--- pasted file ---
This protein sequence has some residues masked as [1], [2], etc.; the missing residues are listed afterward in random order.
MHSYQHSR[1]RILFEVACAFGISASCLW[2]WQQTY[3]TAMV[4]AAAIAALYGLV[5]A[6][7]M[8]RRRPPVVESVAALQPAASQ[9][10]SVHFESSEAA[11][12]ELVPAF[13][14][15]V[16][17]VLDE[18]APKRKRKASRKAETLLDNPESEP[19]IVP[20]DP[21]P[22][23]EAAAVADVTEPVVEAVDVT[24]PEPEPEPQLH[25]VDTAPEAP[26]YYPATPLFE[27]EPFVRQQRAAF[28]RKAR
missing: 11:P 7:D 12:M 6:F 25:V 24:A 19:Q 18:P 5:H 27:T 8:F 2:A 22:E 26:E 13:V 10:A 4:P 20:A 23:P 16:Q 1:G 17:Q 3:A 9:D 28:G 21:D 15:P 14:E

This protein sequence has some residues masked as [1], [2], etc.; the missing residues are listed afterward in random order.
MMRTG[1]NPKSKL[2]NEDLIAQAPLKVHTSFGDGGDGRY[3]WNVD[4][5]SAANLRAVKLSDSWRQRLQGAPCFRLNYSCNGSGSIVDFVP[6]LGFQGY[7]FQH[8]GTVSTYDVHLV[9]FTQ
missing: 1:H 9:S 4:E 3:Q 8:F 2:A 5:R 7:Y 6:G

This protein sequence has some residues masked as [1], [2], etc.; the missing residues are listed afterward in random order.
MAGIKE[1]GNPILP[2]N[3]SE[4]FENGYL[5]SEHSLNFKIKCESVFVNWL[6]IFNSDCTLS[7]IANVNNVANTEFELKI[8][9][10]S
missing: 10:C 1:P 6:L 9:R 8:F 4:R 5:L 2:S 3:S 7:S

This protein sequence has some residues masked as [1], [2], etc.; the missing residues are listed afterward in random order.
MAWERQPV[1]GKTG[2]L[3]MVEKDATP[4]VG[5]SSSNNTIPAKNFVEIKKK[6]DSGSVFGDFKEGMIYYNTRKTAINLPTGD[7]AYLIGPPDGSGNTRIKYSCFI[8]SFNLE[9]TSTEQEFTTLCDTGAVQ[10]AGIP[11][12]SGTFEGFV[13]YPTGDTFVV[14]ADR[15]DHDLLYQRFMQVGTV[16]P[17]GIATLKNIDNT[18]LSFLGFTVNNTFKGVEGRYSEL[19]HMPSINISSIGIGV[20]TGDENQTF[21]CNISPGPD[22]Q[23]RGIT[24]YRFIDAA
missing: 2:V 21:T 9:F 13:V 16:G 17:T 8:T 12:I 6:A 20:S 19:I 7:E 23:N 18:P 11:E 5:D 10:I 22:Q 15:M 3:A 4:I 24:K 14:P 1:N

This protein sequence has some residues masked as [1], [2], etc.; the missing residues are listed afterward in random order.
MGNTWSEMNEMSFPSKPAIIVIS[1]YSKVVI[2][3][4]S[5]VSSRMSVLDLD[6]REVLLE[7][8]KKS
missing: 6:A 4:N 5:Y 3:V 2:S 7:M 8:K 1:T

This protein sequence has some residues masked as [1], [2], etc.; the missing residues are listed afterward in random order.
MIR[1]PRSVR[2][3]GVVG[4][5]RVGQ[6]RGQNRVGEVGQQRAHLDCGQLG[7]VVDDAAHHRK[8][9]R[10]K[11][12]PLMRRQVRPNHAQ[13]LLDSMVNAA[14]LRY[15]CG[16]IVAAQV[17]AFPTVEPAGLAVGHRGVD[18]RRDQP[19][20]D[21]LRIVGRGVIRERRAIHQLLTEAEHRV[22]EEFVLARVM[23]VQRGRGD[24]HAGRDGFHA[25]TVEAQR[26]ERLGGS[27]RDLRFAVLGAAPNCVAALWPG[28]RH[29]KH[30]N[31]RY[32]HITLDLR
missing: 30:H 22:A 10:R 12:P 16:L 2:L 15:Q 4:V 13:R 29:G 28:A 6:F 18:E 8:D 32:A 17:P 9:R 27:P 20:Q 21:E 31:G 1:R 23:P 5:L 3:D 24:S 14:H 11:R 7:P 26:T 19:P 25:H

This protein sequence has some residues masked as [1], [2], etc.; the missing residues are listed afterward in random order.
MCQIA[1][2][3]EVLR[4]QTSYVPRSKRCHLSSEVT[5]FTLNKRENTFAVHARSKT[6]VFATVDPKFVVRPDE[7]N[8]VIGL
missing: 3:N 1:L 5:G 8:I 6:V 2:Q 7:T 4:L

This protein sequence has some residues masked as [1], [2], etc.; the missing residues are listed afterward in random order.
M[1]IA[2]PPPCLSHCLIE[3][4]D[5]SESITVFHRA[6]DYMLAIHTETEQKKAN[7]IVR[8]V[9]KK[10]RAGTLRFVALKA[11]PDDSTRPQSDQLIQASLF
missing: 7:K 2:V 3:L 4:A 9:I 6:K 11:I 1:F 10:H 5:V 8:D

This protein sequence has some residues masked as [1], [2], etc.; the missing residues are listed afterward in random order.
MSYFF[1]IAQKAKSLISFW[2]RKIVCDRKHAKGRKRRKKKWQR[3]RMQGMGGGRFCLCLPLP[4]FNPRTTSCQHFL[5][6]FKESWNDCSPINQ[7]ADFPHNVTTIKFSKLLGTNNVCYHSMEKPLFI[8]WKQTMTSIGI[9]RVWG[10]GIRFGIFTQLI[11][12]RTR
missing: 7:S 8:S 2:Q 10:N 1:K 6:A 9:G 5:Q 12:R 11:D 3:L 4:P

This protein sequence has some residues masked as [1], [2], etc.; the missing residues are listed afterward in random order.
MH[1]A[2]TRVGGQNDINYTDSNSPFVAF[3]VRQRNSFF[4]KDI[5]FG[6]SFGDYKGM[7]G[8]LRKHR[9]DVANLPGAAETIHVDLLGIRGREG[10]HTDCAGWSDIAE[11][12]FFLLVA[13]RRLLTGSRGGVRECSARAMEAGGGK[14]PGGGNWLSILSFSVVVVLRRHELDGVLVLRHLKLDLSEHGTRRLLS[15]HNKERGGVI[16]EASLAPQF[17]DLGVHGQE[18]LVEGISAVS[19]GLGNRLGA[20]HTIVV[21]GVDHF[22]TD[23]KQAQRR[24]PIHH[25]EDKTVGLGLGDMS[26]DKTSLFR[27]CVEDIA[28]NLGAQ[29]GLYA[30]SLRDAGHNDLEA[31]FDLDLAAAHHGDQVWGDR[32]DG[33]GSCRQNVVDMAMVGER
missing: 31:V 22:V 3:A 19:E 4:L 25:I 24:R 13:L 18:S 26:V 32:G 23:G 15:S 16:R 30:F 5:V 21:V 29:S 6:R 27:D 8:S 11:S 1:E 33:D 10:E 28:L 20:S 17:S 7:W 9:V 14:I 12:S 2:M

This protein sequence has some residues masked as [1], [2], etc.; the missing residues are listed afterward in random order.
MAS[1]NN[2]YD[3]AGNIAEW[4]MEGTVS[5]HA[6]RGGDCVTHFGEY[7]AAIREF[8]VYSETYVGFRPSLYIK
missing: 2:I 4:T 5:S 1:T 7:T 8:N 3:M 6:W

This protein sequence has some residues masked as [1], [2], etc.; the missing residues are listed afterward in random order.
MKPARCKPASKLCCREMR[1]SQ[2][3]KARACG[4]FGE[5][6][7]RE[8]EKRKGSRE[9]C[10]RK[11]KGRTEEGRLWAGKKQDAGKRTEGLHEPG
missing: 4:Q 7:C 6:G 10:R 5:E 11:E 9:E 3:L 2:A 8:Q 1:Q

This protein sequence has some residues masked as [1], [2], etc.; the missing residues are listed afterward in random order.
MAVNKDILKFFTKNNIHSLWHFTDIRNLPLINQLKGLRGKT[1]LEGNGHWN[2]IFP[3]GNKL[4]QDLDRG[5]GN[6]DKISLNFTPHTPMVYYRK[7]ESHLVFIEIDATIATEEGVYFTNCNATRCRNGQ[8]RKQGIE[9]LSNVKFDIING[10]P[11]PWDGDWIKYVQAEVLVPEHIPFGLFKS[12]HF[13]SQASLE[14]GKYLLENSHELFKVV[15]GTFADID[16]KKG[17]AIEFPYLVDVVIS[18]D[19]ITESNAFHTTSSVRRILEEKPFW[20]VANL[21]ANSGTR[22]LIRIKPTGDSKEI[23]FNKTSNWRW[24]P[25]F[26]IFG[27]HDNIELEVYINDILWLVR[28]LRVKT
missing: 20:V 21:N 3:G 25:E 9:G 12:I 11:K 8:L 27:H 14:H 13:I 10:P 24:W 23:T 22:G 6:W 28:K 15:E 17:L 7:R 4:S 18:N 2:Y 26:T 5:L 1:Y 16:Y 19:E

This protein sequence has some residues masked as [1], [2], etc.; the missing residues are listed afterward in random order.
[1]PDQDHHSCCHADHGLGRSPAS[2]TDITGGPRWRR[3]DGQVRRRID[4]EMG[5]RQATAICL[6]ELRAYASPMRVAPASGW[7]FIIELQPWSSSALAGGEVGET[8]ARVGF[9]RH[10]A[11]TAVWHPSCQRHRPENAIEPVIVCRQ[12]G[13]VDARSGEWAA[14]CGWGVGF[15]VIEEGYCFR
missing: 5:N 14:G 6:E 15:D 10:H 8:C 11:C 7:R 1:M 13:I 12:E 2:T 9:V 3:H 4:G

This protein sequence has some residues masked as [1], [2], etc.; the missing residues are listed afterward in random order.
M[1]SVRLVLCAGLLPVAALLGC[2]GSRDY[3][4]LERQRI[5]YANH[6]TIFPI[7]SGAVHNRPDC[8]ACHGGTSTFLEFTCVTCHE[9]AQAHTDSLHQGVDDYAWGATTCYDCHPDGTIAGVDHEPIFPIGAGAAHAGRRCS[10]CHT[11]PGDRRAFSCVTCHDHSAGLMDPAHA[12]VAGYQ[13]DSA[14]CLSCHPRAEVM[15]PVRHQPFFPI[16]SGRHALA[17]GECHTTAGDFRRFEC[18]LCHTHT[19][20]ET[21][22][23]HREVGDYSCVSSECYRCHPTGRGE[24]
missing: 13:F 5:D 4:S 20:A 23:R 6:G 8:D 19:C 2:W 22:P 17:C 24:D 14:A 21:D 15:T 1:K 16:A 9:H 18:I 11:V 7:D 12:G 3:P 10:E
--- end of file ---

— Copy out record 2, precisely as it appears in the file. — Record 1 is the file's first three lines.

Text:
This protein sequence has some residues masked as [1], [2], etc.; the missing residues are listed afterward in random order.
MMRTG[1]NPKSKL[2]NEDLIAQAPLKVHTSFGDGGDGRY[3]WNVD[4][5]SAANLRAVKLSDSWRQRLQGAPCFRLNYSCNGSGSIVDFVP[6]LGFQGY[7]FQH[8]GTVSTYDVHLV[9]FTQ
missing: 1:H 9:S 4:E 3:Q 8:F 2:A 5:R 7:Y 6:G